abstract     = {Background: Rho GTPases are involved in the regulation of many cell functions, including some related to the actin cytoskeleton. Different Rho GTPases have been shown to be important for T-cell development in mice. However, their role in human T-cell development has not yet been explored. Design and Methods: We examined the expression and activation of Rho GTPases along different stages of T-cell development in the human thymus. Early stage human thymocytes were transduced with constitutively active and dominant negative mutants of different Rho GTPases to explore their role in human T-cell development, as analyzed in fetal thymus organ cultures. The use of these mutants as well as Rho GTPase-specific inhibitors allowed us to explore the role of GTPases in thymocyte migration. Results: We found that the expression of several Rho GTPases is differently regulated during successive stages of T-cell development in man, suggesting a specific role in human thymopoiesis. In chimeric fetal thymus organ culture, T-cell development was not or only mildly affected by expression of dominant negative Rac1 and Rac2, but was severely impaired in the presence of dominant negative Cdc42, associated with enhanced apoptosis and reduced proliferation. Kinetic analysis revealed that Cdc42 is necessary in human T-cell development both before and after expression of the pre-T-cell receptor. Using inhibitors and retrovirally transferred mutants of the aforementioned Rho GTPases, we showed that only Rac1 is necessary for migration of different thymocyte subsets, including the early CD34(+) fraction, towards stromal cell-derived factor-la. Constitutively active mutants of Rac1, Rac2 and Cdc42 all impaired migration towards stromal cell-derived factor-la and T-cell development to different degrees. Conclusions: This is the first report on Rho GTPases in human T-cell development, showing the essential role of Cdc42. Our data suggest that enhanced apoptotic death and reduced proliferation rather than disturbed migration explains the decreased thymopoiesis induced by dominant negative Cdc42.},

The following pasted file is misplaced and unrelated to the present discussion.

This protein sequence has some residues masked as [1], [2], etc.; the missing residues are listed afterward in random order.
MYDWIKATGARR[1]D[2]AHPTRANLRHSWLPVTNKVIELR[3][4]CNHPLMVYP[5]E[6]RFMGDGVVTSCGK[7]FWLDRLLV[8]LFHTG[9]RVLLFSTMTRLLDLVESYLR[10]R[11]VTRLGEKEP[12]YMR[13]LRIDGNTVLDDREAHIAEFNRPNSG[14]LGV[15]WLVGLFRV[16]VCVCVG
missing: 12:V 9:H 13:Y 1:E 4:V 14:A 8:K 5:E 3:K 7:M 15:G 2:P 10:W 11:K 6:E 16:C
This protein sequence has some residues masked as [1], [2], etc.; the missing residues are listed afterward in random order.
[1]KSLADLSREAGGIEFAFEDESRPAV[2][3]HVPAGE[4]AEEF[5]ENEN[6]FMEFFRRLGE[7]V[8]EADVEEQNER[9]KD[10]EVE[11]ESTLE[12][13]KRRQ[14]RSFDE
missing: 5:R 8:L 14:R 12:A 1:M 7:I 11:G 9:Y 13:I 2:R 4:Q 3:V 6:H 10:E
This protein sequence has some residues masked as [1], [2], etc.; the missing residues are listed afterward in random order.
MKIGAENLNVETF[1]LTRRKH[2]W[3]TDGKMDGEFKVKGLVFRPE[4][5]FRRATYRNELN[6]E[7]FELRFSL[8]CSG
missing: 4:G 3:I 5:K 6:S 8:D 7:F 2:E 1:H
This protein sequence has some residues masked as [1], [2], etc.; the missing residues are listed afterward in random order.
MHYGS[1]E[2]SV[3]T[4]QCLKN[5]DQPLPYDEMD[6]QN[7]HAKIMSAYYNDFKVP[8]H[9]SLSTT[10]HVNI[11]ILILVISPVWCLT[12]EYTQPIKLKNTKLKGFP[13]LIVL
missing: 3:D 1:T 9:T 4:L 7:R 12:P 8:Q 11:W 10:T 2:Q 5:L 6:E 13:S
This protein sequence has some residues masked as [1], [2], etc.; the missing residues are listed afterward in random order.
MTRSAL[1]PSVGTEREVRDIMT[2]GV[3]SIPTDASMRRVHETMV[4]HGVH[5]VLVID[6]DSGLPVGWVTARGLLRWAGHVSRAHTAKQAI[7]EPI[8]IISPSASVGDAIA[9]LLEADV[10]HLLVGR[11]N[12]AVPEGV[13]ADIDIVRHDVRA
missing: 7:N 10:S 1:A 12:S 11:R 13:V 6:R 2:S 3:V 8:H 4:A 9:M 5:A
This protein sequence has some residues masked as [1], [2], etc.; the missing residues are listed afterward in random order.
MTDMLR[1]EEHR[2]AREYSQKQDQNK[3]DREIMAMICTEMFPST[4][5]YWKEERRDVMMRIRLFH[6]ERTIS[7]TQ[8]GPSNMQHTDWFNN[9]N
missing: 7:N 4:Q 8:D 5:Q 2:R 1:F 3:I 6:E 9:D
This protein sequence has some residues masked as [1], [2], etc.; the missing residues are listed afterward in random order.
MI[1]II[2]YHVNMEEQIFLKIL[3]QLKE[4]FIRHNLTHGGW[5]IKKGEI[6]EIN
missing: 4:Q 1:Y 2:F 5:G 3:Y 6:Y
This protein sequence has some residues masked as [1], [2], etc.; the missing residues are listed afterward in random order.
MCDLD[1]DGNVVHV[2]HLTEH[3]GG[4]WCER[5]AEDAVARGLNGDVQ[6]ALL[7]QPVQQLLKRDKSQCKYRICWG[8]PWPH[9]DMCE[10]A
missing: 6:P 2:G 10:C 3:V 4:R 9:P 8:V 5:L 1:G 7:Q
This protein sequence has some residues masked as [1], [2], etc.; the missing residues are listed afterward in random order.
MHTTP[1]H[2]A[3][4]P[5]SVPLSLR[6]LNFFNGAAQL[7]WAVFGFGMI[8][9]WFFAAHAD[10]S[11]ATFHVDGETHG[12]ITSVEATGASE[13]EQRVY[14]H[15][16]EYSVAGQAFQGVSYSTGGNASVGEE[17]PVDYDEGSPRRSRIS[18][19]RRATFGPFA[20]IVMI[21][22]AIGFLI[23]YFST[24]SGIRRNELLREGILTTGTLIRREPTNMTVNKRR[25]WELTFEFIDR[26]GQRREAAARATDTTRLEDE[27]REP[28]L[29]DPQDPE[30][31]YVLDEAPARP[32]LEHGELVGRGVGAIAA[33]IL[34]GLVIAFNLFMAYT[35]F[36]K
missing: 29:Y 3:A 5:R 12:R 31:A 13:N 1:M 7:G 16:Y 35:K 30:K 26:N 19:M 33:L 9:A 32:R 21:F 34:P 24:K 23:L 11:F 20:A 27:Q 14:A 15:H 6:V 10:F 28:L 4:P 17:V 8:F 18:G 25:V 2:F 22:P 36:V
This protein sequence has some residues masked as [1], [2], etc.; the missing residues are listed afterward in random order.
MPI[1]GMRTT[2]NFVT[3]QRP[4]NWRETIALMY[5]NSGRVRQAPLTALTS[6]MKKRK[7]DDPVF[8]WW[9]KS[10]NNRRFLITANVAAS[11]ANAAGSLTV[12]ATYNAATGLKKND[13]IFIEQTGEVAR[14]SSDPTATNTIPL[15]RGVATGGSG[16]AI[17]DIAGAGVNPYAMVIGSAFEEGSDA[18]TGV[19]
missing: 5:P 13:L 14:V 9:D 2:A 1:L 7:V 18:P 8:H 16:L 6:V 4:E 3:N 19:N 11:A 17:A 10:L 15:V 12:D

author       = {Smits, Kaatje and Iannucci, Veronica and Stove, Veronique and Van Hauwe, Peter and Naessens, Evelien and Meuwissen, Pieter and Ari{\"e}n, Kevin and Bentahir, Mostafa and Plum, Jean and Verhasselt, Bruno},
  issn         = {0390-6078},
  journal      = {HAEMATOLOGICA-THE HEMATOLOGY JOURNAL},
  keyword      = {RAC,PROTEINS,IN-VIVO,CYCLIN D3,THYMUS,hematopoietic stem cells,T lymphocytes,lymphopoiesis,Rho GTP-binding proteins,EXPRESSION,ENGRAFTMENT,DIFFERENTIATION,PROLIFERATION,Rac GTP-binding proteins,HEMATOPOIETIC STEM},
  language     = {eng},
  number       = {3},
  pages        = {367--375},
  title        = {Rho GTPase Cdc42 is essential for human T-cell development},
  url          = {http://dx.doi.org/10.3324/haematol.2009.006890},
  volume       = {95},
  year         = {2010},
}

Chicago
Smits, Kaatje, Veronica Iannucci, VERONIQUE STOVE, Peter Van Hauwe, Evelien Naessens, Pieter Meuwissen, Kevin Ariën, Mostafa Bentahir, Jean Plum, and Bruno Verhasselt. 2010. “Rho GTPase Cdc42 Is Essential for Human T-cell Development.” Haematologica-the Hematology Journal 95 (3): 367–375.
APA
Smits, Kaatje, Iannucci, V., STOVE, V., Van Hauwe, P., Naessens, E., Meuwissen, P., Ariën, K., et al. (2010). Rho GTPase Cdc42 is essential for human T-cell development. HAEMATOLOGICA-THE HEMATOLOGY JOURNAL, 95(3), 367–375.
Vancouver
1.
Smits K, Iannucci V, STOVE V, Van Hauwe P, Naessens E, Meuwissen P, et al. Rho GTPase Cdc42 is essential for human T-cell development. HAEMATOLOGICA-THE HEMATOLOGY JOURNAL. 2010;95(3):367–75.
MLA
Smits, Kaatje, Veronica Iannucci, VERONIQUE STOVE, et al. “Rho GTPase Cdc42 Is Essential for Human T-cell Development.” HAEMATOLOGICA-THE HEMATOLOGY JOURNAL 95.3 (2010): 367–375. Print.